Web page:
Epitope mapping of factor VIII inhibitor antibodies of Chinese origin

Citation
Cc. Huang et al., Epitope mapping of factor VIII inhibitor antibodies of Chinese origin, BR J HAEM, 113(4), 2001, pp. 915-924
Citations number
26
Language
INGLESE
art.tipo
Article
Categorie Soggetti
Hematology,"Cardiovascular & Hematology Research
Journal title
BRITISH JOURNAL OF HAEMATOLOGY
ISSN journal
0007-1048 → ACNP
Volume
113
Issue
4
Year of publication
2001
Pages
915 - 924
Database
ISI
SICI code
0007-1048(200106)113:4<915:EMOFVI>2.0.ZU;2-F
Abstract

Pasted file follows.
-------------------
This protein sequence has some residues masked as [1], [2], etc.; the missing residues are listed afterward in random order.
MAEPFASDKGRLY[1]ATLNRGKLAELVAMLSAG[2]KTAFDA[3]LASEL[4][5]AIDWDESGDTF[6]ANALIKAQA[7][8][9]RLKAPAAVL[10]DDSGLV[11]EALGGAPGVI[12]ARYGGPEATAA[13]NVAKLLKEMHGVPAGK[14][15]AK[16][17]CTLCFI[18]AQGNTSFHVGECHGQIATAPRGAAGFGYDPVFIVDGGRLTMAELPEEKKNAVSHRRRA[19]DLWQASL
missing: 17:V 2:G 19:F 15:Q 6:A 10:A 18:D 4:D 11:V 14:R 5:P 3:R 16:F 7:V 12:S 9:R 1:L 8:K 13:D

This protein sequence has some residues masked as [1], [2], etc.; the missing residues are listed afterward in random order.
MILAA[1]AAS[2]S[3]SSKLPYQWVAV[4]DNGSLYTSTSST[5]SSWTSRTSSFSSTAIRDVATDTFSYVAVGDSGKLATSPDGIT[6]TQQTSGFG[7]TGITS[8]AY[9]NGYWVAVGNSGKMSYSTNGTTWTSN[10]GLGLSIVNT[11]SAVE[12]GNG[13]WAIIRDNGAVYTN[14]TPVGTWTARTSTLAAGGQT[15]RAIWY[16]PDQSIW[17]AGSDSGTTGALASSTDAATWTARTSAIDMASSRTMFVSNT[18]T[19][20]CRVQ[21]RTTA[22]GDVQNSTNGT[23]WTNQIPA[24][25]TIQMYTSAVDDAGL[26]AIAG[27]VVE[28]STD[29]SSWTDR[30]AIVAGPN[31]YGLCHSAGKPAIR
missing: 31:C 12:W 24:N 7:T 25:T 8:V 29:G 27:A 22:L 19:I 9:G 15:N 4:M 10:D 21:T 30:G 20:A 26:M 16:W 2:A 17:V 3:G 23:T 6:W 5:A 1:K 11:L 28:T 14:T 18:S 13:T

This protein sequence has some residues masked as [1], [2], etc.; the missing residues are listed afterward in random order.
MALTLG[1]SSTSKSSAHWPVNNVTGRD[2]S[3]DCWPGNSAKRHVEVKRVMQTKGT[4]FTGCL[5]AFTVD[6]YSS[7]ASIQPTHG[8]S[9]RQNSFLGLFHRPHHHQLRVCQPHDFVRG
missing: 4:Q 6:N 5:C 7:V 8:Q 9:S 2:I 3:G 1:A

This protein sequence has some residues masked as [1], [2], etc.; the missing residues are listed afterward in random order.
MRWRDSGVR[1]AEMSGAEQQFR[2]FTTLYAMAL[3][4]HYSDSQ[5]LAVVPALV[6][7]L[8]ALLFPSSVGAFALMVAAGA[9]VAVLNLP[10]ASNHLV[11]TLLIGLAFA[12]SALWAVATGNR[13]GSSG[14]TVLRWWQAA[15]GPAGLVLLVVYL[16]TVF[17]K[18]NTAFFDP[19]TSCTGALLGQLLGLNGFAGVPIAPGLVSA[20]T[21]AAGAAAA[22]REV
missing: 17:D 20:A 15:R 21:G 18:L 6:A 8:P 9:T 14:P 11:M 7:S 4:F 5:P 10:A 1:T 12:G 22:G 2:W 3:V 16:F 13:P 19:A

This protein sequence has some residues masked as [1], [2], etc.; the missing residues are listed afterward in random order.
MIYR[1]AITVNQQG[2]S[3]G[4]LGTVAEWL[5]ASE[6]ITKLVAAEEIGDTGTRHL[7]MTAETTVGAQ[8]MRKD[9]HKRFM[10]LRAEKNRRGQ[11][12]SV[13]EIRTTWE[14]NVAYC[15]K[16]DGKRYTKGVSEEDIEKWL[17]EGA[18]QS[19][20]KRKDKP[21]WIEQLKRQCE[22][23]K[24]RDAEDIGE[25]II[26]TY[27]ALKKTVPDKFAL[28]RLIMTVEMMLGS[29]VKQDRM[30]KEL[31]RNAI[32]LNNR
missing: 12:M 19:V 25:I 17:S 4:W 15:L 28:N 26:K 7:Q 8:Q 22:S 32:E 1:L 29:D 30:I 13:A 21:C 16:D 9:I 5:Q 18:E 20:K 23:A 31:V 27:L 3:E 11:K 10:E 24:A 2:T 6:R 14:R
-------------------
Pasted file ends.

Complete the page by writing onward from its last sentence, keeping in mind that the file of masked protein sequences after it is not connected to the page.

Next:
Epitopes recognized by factor VIII (FVIII) inhibitors of Chinese origin wer e analysed by immunoblotting with full-length recombinant FVIII (rFVIII), t hrombin-activated FVIII (FVIIIa) and 16 FVIII fusion proteins synthesized b y bacteria. Twenty-eight patients, 12 with haemophilia A and 16 with autoim mune diseases, were recruited, Antibodies from 22 patients showed reactivit y with rFVIII, 20 with FVIIIa, and one reacted only with FVIII fusion prote ins, Of these 22 cases, most were reactive with A2-a2 and A3-C1-C2 of FVIII (a). Of the nine cases that depicted binding to the fusion proteins, three were reactive with the A domains, three with only the B domain, and the oth er three with both the A and B (or C) domains. An epitope for a neutralizin g antibody of a haemophilia A patient, designated TWN-112, was localized to residues 323-390, specified by FVIII fusion proteins. The same epitope als o appeared on an FVIII-expression phage library screening, Immunoabsorption of antibodies from TWN-112 with the epitope reduced the neutralizing activ ity of the inhibitor by 33%. The incidence of nl of FVIII is higher, and th at of a3 is lower, than previously reported. Two novel epitopes, reported f or the first time in this paper, were localized on the 8B2 (amino acid resi dues 1022-1204) and 8A2(V) (residues 673-740) fusion proteins. These two ep itopes were able to reduce inhibitory antibody activity by 24% and 25% resp ectively. Changes of FVIII fragment specificity were also observed in one o f six patients for whom multiple samples, collected at different times, wer e available. Our initial finding showed that the FVIII inhibitors in these Chinese patients shared epitopes with those of patients from very different genetic backgrounds, suggesting a common mechanism for the development of FVIII inhibitors.